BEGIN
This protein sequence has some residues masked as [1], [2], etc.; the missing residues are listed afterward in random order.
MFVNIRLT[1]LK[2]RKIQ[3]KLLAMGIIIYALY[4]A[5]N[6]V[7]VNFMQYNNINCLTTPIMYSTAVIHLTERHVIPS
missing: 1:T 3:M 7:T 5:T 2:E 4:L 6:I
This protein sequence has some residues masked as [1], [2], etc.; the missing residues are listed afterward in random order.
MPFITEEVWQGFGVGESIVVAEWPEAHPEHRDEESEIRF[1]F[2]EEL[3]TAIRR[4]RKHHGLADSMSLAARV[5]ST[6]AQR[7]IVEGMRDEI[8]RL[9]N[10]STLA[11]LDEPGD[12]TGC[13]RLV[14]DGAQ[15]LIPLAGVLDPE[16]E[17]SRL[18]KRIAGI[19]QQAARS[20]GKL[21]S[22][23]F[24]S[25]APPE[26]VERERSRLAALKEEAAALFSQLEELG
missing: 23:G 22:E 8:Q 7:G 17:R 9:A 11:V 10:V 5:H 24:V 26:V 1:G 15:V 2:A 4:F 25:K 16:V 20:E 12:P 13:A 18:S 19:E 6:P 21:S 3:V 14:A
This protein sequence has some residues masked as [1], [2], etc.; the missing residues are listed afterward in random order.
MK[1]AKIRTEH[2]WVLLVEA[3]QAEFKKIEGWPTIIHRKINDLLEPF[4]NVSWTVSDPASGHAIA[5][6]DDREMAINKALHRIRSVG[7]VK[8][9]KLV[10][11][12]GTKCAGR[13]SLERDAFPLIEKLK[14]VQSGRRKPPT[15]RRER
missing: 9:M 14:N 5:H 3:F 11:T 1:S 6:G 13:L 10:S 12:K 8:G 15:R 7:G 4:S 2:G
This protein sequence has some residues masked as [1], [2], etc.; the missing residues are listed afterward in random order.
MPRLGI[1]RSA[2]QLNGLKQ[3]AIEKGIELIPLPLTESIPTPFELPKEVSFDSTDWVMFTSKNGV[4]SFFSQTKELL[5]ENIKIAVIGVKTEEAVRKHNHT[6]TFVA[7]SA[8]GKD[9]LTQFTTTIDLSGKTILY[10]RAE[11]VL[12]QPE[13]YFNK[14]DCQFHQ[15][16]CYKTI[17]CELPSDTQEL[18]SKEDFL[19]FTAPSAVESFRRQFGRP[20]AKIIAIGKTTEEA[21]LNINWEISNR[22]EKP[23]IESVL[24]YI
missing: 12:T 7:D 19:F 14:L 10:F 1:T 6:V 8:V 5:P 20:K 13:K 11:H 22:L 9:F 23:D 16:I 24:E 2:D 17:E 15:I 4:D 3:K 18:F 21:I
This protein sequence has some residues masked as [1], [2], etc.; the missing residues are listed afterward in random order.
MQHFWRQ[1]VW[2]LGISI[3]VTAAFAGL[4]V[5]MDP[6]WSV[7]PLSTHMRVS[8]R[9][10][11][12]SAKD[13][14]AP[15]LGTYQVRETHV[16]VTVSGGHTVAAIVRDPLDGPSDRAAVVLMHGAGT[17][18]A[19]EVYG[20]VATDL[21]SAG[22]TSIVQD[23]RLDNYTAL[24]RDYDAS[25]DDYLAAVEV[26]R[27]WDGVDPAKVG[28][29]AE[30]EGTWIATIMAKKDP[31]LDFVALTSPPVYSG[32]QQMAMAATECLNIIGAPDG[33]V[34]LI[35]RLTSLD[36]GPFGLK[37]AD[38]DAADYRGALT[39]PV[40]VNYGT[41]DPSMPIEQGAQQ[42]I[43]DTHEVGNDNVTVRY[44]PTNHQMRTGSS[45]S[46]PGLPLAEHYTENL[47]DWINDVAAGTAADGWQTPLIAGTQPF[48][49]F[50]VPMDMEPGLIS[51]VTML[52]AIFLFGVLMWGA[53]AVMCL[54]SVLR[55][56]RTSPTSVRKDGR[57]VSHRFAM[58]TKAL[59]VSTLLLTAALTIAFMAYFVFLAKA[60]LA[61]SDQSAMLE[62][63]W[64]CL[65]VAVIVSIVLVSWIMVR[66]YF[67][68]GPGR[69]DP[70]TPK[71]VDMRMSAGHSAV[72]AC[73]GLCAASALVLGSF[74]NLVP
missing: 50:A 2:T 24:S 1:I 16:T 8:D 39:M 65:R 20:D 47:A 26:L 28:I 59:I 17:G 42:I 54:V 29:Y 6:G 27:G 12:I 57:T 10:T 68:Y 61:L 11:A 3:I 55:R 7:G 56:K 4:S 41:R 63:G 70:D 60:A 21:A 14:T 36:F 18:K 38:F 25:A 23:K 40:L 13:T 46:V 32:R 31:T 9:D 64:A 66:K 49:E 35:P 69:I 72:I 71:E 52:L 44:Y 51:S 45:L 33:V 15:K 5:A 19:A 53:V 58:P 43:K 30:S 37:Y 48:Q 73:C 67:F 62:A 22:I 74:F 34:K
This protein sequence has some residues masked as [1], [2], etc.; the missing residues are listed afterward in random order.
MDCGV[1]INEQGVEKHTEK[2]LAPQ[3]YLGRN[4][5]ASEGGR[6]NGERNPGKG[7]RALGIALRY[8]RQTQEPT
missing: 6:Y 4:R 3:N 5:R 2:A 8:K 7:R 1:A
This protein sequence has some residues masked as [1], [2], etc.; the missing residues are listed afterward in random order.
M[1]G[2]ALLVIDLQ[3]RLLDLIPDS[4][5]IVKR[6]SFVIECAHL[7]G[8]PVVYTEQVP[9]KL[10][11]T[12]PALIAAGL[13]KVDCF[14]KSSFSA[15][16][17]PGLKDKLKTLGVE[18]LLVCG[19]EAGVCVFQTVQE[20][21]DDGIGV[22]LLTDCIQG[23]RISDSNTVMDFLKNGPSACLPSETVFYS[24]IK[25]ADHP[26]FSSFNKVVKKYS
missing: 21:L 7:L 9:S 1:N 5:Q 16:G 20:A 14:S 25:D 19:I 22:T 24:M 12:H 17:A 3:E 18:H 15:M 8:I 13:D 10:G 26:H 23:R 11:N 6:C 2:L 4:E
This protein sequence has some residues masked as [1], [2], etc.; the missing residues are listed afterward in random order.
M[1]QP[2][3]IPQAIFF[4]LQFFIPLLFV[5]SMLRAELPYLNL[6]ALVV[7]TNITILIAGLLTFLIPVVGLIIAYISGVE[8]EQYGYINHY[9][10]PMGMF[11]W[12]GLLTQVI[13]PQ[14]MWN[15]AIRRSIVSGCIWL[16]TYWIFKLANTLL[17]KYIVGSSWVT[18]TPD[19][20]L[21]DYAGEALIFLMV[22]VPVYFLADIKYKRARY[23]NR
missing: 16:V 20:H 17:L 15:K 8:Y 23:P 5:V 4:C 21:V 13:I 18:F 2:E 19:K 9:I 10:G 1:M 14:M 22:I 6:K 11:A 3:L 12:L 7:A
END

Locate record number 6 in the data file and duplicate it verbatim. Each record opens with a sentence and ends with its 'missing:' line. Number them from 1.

This protein sequence has some residues masked as [1], [2], etc.; the missing residues are listed afterward in random order.
MDCGV[1]INEQGVEKHTEK[2]LAPQ[3]YLGRN[4][5]ASEGGR[6]NGERNPGKG[7]RALGIALRY[8]RQTQEPT
missing: 6:Y 4:R 3:N 5:R 2:A 8:K 7:R 1:A